In short, I would say that being structured as an LLC rather than a corporation will never turn a venture capitalist or angel investor away from a great investment opportunity. That being said, I believe that venture capitalists still prefer to invest in a corporate entity rather than a limited liability company. If you intend to raise capital at some point from outside sources, I think you will save yourself considerable time and money resources by choosing a corporate entity (of course, consult your accountant as part of this process). If you’d like some background information on the basic differences between S-corps, C-corps and LLCs, see my earlier post.
So, why are limited liability companies notthe preferred entity structure for a VC-backed company? First, the flow-through-tax status of LLCs can wreak havoc on a venture fund’s limited partners as it may subject them to UBTI (Unrelated Business Taxable Income). They may be forced to recognize income from the investment even though they have not received a distribution to pay for the resulting tax. Some VC funds have employed unique blocker entities to avoid these taxes but these methods are not surefire. Once an entity like a VC fund invests in a corporation, it will take on C-corp status, thus eliminating any flow-through-tax issues for limited partners in the fund.
Second, LLCs cannot issue certain types of stock options nor can they adopt a stock option plan (often the source of non-cash incentives for founders and other early members of management). Corporations don’t have this problem. They can issue restricted stock options, incentive stock options, non-qualified stock options and so on, all through a stock option plan adopted by the company.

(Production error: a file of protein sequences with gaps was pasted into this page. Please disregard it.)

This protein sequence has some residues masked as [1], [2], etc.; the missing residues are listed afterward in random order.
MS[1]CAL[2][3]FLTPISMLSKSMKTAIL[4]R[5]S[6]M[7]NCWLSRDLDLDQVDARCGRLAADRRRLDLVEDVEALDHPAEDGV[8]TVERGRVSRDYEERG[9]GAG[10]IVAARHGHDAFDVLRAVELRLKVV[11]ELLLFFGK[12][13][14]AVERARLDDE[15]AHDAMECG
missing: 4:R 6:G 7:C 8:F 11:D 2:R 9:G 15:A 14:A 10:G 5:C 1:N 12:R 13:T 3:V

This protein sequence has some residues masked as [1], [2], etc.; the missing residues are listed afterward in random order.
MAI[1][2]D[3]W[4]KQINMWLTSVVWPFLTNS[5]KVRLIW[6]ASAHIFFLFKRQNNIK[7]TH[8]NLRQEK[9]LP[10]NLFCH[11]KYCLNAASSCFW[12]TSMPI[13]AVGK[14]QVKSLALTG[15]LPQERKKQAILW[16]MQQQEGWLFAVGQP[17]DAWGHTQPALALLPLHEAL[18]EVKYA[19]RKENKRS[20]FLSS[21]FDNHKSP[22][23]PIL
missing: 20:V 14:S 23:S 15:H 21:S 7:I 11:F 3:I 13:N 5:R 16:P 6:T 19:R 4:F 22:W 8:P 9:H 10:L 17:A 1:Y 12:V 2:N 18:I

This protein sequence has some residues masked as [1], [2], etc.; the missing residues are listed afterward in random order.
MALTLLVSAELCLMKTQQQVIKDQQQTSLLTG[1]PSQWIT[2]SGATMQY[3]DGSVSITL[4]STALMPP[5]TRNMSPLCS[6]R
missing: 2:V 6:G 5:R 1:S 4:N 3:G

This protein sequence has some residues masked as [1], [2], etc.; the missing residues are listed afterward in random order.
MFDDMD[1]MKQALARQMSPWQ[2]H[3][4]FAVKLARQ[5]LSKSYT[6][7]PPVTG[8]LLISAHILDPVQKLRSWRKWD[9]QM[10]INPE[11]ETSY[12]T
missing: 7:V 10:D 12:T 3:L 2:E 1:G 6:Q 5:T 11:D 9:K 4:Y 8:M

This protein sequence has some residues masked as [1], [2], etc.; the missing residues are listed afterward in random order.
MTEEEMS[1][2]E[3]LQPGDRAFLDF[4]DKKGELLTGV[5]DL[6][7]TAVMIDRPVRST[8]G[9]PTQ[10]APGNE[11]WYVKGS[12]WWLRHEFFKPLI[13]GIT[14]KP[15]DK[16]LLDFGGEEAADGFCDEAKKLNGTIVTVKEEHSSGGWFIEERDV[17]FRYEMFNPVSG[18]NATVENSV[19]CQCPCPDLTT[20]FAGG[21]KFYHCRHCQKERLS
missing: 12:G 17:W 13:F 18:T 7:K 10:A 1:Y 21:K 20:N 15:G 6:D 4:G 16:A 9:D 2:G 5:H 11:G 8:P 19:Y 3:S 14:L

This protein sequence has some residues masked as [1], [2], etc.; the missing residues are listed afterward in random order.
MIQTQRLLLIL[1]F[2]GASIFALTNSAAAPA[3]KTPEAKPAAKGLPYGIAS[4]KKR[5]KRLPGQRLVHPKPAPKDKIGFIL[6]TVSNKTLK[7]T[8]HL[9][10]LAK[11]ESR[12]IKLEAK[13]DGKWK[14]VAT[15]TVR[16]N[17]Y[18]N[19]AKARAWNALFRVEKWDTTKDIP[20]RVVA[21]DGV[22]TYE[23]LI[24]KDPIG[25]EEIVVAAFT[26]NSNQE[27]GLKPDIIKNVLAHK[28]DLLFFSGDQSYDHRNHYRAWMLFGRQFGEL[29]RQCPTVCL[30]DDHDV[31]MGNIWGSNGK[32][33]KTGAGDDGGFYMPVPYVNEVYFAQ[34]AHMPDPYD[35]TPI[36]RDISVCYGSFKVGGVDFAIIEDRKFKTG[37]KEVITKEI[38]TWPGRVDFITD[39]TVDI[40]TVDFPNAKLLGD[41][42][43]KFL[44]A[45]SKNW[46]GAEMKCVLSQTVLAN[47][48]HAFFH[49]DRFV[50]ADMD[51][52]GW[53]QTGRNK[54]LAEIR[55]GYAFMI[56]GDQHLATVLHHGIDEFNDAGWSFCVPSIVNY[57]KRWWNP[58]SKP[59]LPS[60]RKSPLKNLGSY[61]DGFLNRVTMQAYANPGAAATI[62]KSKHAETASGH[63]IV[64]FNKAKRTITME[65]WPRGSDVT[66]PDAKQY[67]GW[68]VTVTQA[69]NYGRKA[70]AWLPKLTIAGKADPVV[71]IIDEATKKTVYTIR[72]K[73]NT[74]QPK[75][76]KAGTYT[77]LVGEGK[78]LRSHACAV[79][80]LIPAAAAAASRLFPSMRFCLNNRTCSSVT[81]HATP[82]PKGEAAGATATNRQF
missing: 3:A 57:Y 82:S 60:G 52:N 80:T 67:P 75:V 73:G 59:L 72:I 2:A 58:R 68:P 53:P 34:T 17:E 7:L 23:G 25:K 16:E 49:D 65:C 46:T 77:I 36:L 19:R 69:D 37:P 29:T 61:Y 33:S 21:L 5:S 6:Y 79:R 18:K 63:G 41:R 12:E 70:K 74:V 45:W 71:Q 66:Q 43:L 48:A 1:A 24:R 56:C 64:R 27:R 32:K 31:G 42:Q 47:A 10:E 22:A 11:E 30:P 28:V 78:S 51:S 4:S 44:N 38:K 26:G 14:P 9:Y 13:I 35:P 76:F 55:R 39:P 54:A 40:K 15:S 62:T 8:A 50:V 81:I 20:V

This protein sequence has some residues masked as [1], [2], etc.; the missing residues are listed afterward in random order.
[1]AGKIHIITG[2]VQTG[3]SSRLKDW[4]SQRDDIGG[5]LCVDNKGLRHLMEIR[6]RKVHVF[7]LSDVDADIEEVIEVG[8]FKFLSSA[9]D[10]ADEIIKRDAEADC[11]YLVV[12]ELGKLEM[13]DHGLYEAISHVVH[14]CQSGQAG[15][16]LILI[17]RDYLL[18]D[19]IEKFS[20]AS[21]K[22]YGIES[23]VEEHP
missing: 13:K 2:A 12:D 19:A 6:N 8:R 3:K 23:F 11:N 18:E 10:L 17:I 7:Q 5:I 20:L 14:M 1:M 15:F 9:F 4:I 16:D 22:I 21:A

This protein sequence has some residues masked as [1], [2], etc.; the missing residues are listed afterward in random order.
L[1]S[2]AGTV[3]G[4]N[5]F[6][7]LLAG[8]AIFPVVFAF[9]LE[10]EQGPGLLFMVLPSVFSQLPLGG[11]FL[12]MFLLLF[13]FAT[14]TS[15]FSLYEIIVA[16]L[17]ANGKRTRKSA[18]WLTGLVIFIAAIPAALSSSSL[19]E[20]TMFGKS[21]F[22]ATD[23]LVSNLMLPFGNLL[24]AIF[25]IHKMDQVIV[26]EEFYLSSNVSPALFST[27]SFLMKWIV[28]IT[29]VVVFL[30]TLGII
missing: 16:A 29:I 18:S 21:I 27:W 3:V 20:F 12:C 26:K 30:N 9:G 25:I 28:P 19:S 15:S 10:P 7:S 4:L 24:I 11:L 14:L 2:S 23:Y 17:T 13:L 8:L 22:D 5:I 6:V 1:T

Third, to the extent IPOs ever return as a possible venture backed company exit strategy, people perceive that trading shares in a corporation is easier than trading membership interests in a limited liability company.
Fourth, corporate law (particularly in Delaware) is well established. There is substantial caselaw on all sorts of issues which makes outcomes more predictable. Predictability helps eliminate risk, which VCs like. It’s a comfort factor.
Lastly, LLC Operating Agreements that have multiples series of preferred membership units (like you would have in a VC-backed LLC) can get extremely unwieldy. I can attest to the difficult drafting that is required to make all of the LLC provisions flow consistently and work together, particularly with multiple series of preferred membership units (LLC vernacular for shares). Creating series of preferred stock in a corporation is much simpler.
I would suggest that LLCs are a better entity for mom-and-pop type businesses, lifestyle companies, professional service companies and as subsidiaries of larger companies. Interestingly, many VC funds use LLCs as the preferred structure for their general partner entities.
What to do if you’ve already formed as a limited liability company and intend on seeking outside sources of capital from the likes of venture capitalists? Most likely, a VC that is interested in investing in your company will make it a condition to closing that you convert your LLC into a corporation. It gets more complicated if you’ve already got multiple series of preferred membership units in the existing LLC, but such a conversion can be done with some added time and cost. You simply merge the LLC into the new corporate entity. Some VC funds may even require that as part of this conversion you re-incorporate the entity in Delaware (a preferred state of incorporation). I’d suggest you save yourself the time and cost of conversion by going with the corporate entity from the beginning.